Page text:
Breathless (1960)

In real life people are not completely as they appear. They can go from being the nicest person you’ve ever met to the biggest asshole you could ever imagine in seconds flat. In fact, that’s part of the joy that occasionally comes with watching films: we get a vision of life where things just work out for people that deserve it to and justice is served to those who likewise deserve it. In the movies, a subtle note in the score or the way a person is framed in a shot can tell you immediately whether they are good or bad. Though these aspects are not present in real life, some probably wish they were, especially in regards to the people one holds affection towards. In Jean-Luc Godard’s Breathless, this style of realism with regards the ambiguous nature of an individual’s personality is placed front and center.

Breathless is the story of Michel (Jean-Paul Belmondo) a car thief and probable con man who, despite any given time line, speaks and acts as though he has been living this type of life for a while now. After what appears to be just another car robbery, Michel is followed shortly after by the police. After seemingly circumventing the law by pulling into a wooded area, Michel is confronted by a lone officer whom Michel guns down. Michel flees on foot into the heart of Paris, planning to gather up some debts he is owed while also trying to convince the woman he is in love with, Patricia (Jean Seberg), to escape with him to Italy. Michel, while finding it difficult to procure the finances he is owed, is also starting to see his name and face appear in newspapers in connection with the slain policeman. All the while, Patricia is playing him hot and cold, never truly reciprocating his pleas of affection toward her. As the heat keeps turning up and time is running out, Michel must decide what is truly important to him and how much he is willing to risk for his rewards.

I have to start by saying that the dialogue in Breathless is some of the best I’ve ever seen. I don’t know if it was simply spruced up in the translation or if it was originally written this well, but given that this film is a well known classic I assume it is the latter. Starting from the very first line (reprinted between my name above) the script is near-endlessly quotable (a few of my other favorites being “girls never have cash” and “you bet, pet”). Another notable aspect of the film is its soundtrack, consistently giving it it’s own “breath.” The fast pace of the jazz score successfully compliments the free-form shooting style of Godard, giving even menial activities a much more urgent feel.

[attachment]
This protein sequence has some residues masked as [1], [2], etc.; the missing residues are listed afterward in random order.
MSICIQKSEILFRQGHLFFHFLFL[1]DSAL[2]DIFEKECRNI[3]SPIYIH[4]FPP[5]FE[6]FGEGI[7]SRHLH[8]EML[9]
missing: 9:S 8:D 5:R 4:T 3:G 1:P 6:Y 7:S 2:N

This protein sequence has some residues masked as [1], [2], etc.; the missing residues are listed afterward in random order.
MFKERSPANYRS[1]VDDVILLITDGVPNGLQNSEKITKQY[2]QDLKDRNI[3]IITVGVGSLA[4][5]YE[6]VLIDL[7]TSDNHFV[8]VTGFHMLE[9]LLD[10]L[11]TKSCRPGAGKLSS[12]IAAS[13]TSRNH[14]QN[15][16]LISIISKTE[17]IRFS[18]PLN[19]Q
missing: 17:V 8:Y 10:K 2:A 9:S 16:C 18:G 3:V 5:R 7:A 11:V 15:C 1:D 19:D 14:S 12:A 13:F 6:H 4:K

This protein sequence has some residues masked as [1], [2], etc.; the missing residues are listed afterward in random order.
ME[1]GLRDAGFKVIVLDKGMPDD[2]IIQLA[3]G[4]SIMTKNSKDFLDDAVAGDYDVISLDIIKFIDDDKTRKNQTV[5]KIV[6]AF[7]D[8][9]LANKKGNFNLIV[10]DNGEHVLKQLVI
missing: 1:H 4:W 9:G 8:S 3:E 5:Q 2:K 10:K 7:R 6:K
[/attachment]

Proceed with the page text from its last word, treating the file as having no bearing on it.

The facet of the movie which appears to be the most polarizing is its abundant arrogance. Obviously initially stemming from the personality of Godard himself, it is shown outright in the character of Michel. While being pursued by police investigators and trying to accomplish his personal goals throughout the whole of the film, Michel rarely seems to falter in his utter self-assurance. He seems to believe that he is constantly one step ahead of (thus better than) everyone else in the movie, giving the movie as a whole a feel that it is better than others (a feeling expressed in articles written by Godard himself). While I believe the arrogance is part of the charm, I could easily see others finding it to be a bit too much.

I give Breathless 4 out of 5. Watch This Movie on Putlocker.

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